"Put together a home recording studio? How can I afford that?"
Well, even when times are hard, you can record yourself for very little money. I’ll describe a few home-studio setups at various price points. You may be surprised how little it costs to get started recording.
First, be sure to read library books and online web pages on recording techniques, or purchase some good recording books and magazines. They will help you get the best sound possible. Also consider paying a local engineer for advice. Read equipment manuals and write cheat sheets that concisely tell how to do various operations step-by-step.
Now you need a studio. Look for a quiet, acoustically dead room in your home, the larger the better. Hang some comforters or sleeping bags behind you. Maybe attach some convoluted foam mattresses to the walls (make sure they are fireproofed). Also nail a 3-foot square patch of foam onto the ceiling above you and your mic.
If no room in your home is usable, consider recording in a venue where you play or at a friend’s house. Turn off the furnace or air conditioning only when you record. Mike close and record direct if possible to reduce any recorded background noise.
Now let’s consider budget recording equipment.
Portable Stereo Recorder System (about $370)
This is the easiest way to record. It’s also the cheapest way if you don’t have a computer.
Zoom H2 recorder with built-in mics ($200).
Flash memory card ($35).
Mic stand with a boom ($35).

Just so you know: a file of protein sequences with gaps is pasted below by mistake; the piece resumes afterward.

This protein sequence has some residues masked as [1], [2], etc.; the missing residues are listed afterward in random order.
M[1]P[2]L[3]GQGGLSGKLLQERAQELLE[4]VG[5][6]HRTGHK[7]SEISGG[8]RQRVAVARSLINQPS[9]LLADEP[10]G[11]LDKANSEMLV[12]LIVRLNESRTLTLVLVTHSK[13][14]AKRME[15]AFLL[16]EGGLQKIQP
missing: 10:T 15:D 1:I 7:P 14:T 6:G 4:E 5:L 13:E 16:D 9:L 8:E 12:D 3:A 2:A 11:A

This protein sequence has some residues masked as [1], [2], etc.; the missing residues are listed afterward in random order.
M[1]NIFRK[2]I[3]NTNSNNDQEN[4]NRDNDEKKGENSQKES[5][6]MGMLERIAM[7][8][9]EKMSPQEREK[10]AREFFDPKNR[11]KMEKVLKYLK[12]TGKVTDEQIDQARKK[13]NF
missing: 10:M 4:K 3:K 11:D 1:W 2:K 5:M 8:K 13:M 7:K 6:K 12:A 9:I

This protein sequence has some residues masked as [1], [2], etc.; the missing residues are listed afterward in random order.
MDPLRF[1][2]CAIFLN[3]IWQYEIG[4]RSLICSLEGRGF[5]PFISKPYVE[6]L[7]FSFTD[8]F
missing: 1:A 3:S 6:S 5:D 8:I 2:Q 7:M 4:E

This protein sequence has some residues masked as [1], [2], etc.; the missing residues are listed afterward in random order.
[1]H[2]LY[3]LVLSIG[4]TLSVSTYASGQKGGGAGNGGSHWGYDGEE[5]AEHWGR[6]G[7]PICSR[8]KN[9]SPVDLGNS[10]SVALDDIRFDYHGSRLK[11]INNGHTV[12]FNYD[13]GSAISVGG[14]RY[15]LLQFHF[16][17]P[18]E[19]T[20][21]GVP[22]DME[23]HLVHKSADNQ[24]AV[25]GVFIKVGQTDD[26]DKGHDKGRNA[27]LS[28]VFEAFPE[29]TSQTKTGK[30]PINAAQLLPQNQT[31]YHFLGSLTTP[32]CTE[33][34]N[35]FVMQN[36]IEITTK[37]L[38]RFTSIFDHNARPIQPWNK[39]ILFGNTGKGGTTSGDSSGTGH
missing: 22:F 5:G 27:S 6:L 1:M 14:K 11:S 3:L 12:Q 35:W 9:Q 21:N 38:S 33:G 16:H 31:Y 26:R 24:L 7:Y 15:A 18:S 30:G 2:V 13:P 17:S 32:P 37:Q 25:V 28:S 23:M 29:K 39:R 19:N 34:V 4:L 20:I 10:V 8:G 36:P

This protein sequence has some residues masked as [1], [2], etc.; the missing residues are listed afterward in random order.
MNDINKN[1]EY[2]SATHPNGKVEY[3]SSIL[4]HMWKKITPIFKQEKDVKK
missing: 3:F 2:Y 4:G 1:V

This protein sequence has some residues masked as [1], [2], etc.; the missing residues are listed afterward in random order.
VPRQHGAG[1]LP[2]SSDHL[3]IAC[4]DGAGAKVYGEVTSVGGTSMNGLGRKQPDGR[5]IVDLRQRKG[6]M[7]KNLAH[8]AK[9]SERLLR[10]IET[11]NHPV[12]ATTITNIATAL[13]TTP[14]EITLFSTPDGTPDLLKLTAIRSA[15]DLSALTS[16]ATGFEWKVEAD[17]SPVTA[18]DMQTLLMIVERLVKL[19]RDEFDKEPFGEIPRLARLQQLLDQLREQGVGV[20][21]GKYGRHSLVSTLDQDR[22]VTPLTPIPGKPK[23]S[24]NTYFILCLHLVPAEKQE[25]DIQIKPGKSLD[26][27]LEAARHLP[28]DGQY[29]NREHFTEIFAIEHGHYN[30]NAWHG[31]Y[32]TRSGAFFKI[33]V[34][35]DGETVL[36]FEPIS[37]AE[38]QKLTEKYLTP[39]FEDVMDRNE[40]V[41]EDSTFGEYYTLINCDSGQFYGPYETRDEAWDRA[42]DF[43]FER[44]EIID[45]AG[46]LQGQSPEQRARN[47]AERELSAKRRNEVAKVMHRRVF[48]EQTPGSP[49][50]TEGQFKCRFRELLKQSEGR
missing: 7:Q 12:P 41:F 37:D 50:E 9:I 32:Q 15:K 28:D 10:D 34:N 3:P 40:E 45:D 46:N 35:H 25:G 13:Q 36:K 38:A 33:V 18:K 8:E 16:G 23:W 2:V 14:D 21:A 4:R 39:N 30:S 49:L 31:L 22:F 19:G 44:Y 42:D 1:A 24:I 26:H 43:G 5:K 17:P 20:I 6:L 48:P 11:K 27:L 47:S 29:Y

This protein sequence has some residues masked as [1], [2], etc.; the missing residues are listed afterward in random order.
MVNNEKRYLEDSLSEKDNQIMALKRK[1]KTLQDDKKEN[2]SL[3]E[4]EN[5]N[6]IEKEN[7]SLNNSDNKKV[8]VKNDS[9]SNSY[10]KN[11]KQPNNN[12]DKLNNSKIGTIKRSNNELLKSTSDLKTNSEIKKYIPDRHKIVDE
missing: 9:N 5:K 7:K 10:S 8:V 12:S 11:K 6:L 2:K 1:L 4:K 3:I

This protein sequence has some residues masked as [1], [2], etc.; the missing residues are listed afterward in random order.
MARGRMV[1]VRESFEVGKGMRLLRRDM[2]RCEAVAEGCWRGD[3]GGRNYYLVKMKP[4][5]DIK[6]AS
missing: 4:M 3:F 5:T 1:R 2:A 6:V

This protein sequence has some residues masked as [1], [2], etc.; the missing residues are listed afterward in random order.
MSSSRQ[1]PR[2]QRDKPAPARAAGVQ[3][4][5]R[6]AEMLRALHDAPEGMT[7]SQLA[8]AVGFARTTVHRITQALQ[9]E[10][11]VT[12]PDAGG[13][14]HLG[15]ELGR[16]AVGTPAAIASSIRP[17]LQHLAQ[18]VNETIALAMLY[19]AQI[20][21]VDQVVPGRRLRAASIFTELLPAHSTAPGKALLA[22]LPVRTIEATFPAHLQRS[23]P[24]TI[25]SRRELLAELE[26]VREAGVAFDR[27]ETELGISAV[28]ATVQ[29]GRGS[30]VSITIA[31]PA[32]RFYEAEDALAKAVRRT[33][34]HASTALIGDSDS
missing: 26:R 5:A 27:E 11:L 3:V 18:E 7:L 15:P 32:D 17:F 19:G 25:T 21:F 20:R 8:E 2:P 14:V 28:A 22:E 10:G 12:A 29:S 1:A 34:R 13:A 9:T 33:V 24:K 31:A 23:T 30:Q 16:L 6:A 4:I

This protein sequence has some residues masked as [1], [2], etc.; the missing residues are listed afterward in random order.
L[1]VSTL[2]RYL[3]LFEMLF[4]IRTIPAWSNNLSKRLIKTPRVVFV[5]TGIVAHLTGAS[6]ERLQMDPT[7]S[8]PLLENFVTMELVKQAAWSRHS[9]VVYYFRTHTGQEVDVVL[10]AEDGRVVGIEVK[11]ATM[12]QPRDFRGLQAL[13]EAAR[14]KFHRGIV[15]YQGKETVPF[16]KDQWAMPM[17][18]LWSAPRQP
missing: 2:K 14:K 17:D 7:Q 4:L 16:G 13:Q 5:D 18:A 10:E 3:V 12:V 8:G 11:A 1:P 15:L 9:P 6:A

To record a singer-songwriter demo: Mount the recorder on a mic stand about 8-12 inches from you. If you’re playing guitar, move the recorder up or down to get a good balance between voice and guitar on playback.
If you’re playing acoustic piano, mount the recorder about 6-18 inches in front of your mouth. Aim the left mic at you and aim the right mic at the piano. Move the mic toward or away from you until you hear a good balance between voice and piano on playback.
To record a band demo: If your recorder has omnidirectional mics which pick up in all directions, arrange the band in a circle around the recorder. Mount the recorder on a stand at chin height. If the recorder has cardioid mics that pick up mainly in front, put the band instruments in a half-circle in front of the recorder. The instruments should be as close as possible to the recorder. Move instruments and vocals toward and away from the recorder until you hear a good balance on playback.
What do you give up at this price point? You can’t overdub more parts, add effects or mix tracks after the recording is done, so what you record is the finished product. The sound quality depends on the recorder’s mics and your room acoustics. However, you can copy the recording file to your computer, open it in recording software, then add EQ and slight reverb if you wish. I’d call this method "demo quality" rather than "album quality".
For more info on recording including books by Bruce Bartlett ("Practical Recording Techniques 5th Edition" and "Recording Music On Location") as well Mastering Services, please stop by Bruce’s website: Bartlett Recording
Originally posted 2009-03-01 22:08:00.